On the train from Dover that morning were several people. There was the Colonel, retired and lately of Afghanistan and the widow Grimalkin. There were the Knickerbocker twins on their way to work in the city. There was Miss Motlop, a distressed gentlewoman who was the widow’s long suffering companion and woman Friday. Her rather extraordinary bosom had defied every attempt at being confined by the widow Grimalkin, and attracted the admiring eyes of every male in the compartment. The only men who were oblivious to her charms were a group of foreign gentlemen dressed in a curious blend of Eastern fashion and Savile Row style. Two were young men, handsome and straight backed in the way of a lot of the visitors from the East. They were probably in their early twenties, one a little shorter than the other. With them was a young woman who studied everything with a sort of delightful curiosity and wonder. She wore a saree and a buttoned long coat despite the English summer. The fourth member of their group was a tall man with patrician features, a flowing beard and white hair in a long robe. His eyes were mostly closed during the journey and in his arms he held a brown leather case. The young woman talked to him each time she saw something new. When one of the young men tried to rebuke her for this, she protested and went and sat next to him. The rest of the passengers watched them curiously, their eyes drawn to their elegant clothes and the aristocratic bearing of all four. The widow Grimalkin thought him quite attractive and sighed more ferociously than usual as she bemoaned the lack of unattached elderly men of substance in the village of St. Margaret’s Bay. The young Indian woman, for that is the country the foreigners were from, started at the sound and turned to her companion to say something about the changing landscape outside the window. The pristine Kent countryside in which they had begun their journey was now far to the south. In its place were the smokestacks and chimneys of London, the heart of the great machine that was the British Empire. The English passengers began to focus on their belongings and reticules. In due course the train pulled into London with a great puff of steam.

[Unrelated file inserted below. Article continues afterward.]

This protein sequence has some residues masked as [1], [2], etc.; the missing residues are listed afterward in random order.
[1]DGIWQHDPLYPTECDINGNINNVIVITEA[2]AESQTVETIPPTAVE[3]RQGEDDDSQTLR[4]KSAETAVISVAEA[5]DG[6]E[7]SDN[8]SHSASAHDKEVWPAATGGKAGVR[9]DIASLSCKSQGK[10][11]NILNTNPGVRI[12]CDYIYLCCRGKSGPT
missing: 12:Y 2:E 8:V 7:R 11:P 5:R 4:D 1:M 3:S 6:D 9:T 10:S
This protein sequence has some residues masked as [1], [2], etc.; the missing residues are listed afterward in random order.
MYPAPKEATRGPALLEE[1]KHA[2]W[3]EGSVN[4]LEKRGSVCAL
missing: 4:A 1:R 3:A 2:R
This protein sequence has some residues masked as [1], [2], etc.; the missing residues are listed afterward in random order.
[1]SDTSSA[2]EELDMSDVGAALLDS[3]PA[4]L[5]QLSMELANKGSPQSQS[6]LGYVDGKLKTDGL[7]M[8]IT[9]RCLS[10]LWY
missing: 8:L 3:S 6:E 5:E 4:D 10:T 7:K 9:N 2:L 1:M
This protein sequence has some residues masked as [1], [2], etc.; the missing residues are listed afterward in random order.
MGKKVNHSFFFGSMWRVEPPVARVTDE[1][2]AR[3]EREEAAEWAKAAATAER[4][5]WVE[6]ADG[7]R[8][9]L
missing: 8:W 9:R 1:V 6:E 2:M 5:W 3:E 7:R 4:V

The widow Grimalkin now asked the young Indian woman where they were going. She answered softly and all that the widow heard were the words ‘Artist’ and ‘-Stein.’ It sounded like one of those Russian artists who came over to London now that the Tsar was dead and spouted communism to the impressionable youth of England. She had been horrified by the brutality of the manner in which the Tsar and the Tsarina who was British after all had been dealt with. Still curious, she asked with a delicate shudder where the artist lived. When told it was in Hampstead, she was somewhat appeased.